How New E-Commerce Policy Will Impact Both Offline And Online Retailers
To brighten up the future of e-commerce in India, the government should come up with better policies that can offer both offline and online players the best of both worlds.
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The Indian government seems to have a love-hate relationship with the e-commerce segment. On the one hand, it keeps coming up with newer ways to pull in foreign direct investments (FDI) and empower e-commerce startups. On the other hand, it also enforces restrictions to protect the business interests of local kirana players. The new e-commerce policy marks a clear recent shift in the government’s mood towards the latter.
In fact, it seems like a statement of the government’s vision of protecting local offline retailers from the dominance of e-commerce giants like Flipkart and Amazon – and creating fair market conditions.
How will it impact online players?
Once implemented, the policy will straight-away put a halt on e-commerce firms in India who trade via companies in which they hold equity. It will also impact the bread-and-butter of smartphone companies such as Honor and OnePlus, who exclusively sell smartphones on e-commerce platforms. Another aim of the policy is to check the concept of unlimited cashback and deep discounting that often drive a disproportionate percentage of customers to online sellers.
But, before doing so, the government should realize that discounts are not only a part of e-commerce operations. Everyone – from offline sellers and payment gateways to mobile wallets, banks, credit cards – offers discounts. Trying to restrict e-commerce players ends up hurting all of them.
It is surely not a viable solution. Plus, it is important to note that the new e-commerce policy will lead to a significant fall in online sales, despite the government’s good intentions. The government should comprehend that such policy changes will have a direct impact on the country’s start-up ecosystem, including smaller start-ups that are toiling to thrive and innovate. This move will eventually lower the level of entrepreneurship across the country.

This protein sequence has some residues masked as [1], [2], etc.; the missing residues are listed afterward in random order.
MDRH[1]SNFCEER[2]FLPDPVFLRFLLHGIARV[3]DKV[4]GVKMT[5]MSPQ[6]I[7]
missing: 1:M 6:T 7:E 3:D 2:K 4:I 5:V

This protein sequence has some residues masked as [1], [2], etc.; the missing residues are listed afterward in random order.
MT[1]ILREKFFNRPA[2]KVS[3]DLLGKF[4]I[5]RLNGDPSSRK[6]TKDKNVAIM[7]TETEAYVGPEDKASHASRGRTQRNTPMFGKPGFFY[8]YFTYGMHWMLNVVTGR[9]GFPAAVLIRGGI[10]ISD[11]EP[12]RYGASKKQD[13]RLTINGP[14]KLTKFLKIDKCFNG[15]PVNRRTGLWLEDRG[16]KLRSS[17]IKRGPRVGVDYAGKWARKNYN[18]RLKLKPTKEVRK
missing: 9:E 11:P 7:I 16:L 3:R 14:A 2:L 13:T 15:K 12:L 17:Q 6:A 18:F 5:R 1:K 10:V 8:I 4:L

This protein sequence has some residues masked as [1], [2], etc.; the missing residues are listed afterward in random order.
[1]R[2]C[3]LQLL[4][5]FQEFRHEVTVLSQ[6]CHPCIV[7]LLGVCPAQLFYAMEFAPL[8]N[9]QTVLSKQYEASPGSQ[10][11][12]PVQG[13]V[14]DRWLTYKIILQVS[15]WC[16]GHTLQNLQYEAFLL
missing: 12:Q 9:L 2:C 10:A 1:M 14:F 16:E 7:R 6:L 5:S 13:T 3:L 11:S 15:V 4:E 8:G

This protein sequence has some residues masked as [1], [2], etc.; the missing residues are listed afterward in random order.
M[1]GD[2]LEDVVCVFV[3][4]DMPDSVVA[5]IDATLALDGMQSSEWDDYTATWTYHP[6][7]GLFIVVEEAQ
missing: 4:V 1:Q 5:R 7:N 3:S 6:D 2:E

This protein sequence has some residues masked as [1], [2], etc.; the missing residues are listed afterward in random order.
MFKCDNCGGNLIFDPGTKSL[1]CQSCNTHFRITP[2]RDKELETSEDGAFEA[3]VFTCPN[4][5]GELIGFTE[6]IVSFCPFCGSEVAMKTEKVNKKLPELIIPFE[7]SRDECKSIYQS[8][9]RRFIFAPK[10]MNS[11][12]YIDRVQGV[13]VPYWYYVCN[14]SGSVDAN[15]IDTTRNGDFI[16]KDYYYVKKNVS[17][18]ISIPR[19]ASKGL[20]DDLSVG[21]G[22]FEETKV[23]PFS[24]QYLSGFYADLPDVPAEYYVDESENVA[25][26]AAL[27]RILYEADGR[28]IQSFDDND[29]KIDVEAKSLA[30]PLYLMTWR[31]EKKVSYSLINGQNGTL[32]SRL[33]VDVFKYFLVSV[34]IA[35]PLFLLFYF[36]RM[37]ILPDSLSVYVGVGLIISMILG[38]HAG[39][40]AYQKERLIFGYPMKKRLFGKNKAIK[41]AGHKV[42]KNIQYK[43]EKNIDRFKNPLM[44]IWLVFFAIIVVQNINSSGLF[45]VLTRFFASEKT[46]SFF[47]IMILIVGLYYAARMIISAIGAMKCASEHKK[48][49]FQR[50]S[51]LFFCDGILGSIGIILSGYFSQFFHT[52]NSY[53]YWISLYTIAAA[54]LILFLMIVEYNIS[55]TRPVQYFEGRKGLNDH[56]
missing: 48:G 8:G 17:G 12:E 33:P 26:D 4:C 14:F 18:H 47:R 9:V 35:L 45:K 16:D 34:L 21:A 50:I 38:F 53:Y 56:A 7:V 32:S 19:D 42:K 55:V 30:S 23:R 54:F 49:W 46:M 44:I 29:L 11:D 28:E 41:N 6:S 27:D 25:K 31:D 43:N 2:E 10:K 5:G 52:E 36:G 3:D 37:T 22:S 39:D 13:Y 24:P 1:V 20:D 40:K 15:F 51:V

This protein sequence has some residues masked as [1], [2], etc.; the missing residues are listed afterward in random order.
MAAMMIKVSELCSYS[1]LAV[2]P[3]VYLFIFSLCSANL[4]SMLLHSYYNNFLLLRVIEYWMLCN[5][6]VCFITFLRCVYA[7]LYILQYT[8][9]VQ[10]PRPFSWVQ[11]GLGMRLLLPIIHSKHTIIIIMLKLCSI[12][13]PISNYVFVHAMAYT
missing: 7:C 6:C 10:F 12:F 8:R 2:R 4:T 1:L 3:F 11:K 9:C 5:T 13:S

What else the government should realise?
The government should look at growing access to the internet and increasing smartphone penetration, which has already created an ecosystem comprising players and customers that love to sell and shop online. A policy cannot – and should not – displace such a strong, high-growth, and revenue-generating ecosystem so easily.
Discounting has been a growth catalyst for both online and offline players when it comes to generating revenues and earning profits, and cashback is an emerging tool to further it. Besides this, tightening the norms of the e-commerce sector will also impact job creation in India, leading to cost-cutting and job losses across the country.
As well-intentioned as it is, the new e-commerce policy is perhaps not the best thing for the country’s e-commerce ecosystem at present. The Indian consumer has already moved online, and regulations like this will only devoid them of the options that they have become used to. They will still opt for the convenience and seamlessness that online shopping brings.
This takes us to the all-important question: what can be the possible alternative?
The viable solution
The government should ruminate on policies that focus on encouraging new-age digital players that combine the best of online and offline channels, instead of restricting the operations of e-commerce players. Doing so will not only further the growth of digital adoption in India, but will also help in creating an ecosystem where customers and smaller offline retailers can interact with each other in a virtual environment that addresses the online-offline divide. This will also level the playing field for offline retailers by giving them access to digital commerce players that prioritise their business growth and operational optimisation over user numbers and platform transactions.
There is no denying that regulating e-commerce giants is vital, but it should be done in a fairer manner. To brighten up the future of e-commerce in India, the government should come up with better policies that can offer both offline and online players the best of both worlds.
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